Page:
Policy-Making Must Recognise the Complexities of Europe’s Migration Crisis
Europe’s migration ‘crisis’ is complex and multi-faceted, whilst policy responses to date have been simplistic and founded on assumptions about migrants’ journeys and motivations for moving, rather than on evidence. Such policy responses run the risk of making the present situation, the largest humanitarian crisis in Europe since the Second World War, worse. Meanwhile, negative narratives on the part of policy-makers and the media with respect to high levels of net ‘regular’ migration to the UK must be challenged. These were two of the conclusions of the latest in the series of 21st Century Challenges: Policy Forum events run by the Royal Geographical Society (with IBG). The discussion saw leading geographers and social scientists consider both regular and ‘irregular’ migration through Europe and onto the UK, before a lively discussion with the audience, comprised of policy-makers and individuals with a professional interest in migration.
Over 1 million people have crossed the Mediterranean into Europe since the beginning of 2015; a mixed flow of economic migrants and refugees: over 90 per cent of those who have arrived in Greece have been from the top 10 refugee-producing countries in the world. Professor Heaven Crawley suggested in her presentation that the scale and high visibility of this movement of people has triggered a multi-faceted crisis: a crisis of refugee protection; a humanitarian crisis; border crises between European nations and a geopolitical crisis, as European countries play out old tensions through disputes over refugee and migrant flows. In dealing, or failing to deal, with the crisis, European countries have demonstrated a failure in leadership, lack of responsibility sharing and a failure to deliver on the promises that have been made to relocate refugees.
Overall, Professor Crawley suggested, there has been a fundamental failure of policy to understand and incorporate the evidence regarding the factors motivating migrants to move to Europe from their countries of origin. Policy-makers have made simplistic assumptions about the ‘pull factors’ bringing people to Europe, around welfare, benefits and jobs for example, but in fact, as Heaven’s and colleagues’ research reveals, many migrants have very limited knowledge about Europe. Many migrants do not realise that ‘Europe’ is comprised of different countries with differing policies. The decisions that migrants make about their onward movements are often ad hoc and driven by circumstance and chance meetings with others who can help them towards a particular destination. Policy responses need to be more tailored, targeted and nuanced to reflect the complexities of mixed migrant flows.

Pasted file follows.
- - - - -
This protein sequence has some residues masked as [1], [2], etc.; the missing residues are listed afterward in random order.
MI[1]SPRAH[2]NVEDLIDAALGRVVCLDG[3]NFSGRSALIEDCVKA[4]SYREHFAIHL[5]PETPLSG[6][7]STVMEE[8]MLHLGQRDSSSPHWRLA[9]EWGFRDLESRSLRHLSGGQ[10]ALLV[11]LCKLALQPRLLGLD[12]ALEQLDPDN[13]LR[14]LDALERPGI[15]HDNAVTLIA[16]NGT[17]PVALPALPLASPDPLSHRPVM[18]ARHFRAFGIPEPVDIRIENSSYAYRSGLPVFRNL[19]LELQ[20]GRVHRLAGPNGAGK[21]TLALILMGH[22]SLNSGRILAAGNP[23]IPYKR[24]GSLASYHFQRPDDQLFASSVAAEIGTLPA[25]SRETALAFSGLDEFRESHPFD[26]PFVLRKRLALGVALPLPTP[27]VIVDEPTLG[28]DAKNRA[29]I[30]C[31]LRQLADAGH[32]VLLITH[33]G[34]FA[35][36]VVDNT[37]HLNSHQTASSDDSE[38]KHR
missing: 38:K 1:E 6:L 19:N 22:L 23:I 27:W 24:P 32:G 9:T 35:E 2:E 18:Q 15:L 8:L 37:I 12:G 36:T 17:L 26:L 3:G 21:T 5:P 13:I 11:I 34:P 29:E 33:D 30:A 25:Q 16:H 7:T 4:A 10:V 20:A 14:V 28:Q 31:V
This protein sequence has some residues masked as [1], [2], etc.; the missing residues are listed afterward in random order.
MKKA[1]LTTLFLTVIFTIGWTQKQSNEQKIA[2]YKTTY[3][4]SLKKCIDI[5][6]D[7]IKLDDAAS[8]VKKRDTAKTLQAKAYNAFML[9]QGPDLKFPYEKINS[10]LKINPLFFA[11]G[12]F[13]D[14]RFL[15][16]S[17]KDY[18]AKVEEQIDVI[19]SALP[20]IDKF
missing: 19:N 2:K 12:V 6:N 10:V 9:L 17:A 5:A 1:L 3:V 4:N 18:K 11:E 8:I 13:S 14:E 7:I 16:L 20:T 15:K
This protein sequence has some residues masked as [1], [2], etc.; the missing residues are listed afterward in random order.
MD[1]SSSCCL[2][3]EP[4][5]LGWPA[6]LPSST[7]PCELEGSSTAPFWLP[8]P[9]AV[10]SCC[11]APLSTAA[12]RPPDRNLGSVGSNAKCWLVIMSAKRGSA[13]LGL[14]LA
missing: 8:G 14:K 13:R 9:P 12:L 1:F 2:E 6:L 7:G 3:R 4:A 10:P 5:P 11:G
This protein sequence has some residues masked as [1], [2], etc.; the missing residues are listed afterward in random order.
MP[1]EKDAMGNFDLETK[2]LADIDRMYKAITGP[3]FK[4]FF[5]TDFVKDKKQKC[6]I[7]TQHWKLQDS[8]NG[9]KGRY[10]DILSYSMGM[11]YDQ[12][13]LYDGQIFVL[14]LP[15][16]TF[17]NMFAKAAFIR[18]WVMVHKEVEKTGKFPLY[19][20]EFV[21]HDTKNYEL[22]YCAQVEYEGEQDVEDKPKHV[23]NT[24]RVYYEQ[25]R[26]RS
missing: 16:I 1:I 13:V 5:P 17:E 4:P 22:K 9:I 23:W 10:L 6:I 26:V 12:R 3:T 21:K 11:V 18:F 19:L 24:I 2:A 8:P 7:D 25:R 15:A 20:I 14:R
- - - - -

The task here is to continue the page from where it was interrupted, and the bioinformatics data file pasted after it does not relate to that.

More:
Those migrants who are moving and entering Europe ‘irregularly’ are doing so because they have no way to secure the legal protection that they need for themselves and for their families. In fact, this represents a small proportion of those migrating into and within Europe. The vast majority do so legally. In the UK, Madeleine Sumption explained, the largest groups of such migrants are ‘EU workers and non-EU students’. These two groups comprise the highest number of people coming to this country who remain for at least a year.
In the UK, there is no doubt that net migration is high compared to historical trends. Levels of net migration are similar to those in the 2000s but now seem to be sustained for a long period of time. It isn’t clear, suggested Madeleine, whether in a few years’ time this will have been revealed as a temporary ‘blip’, or whether such high levels will have been sustained. It is unusual too, historically, that a large part in the increase in net migration to the UK has been due to migration from Europe; traditionally migrants were drawn to the UK from Commonwealth countries. Non-EU migration is still a significant contributor to the overall figures however, with an increase in work-related migration and a decline in non-EU emigration.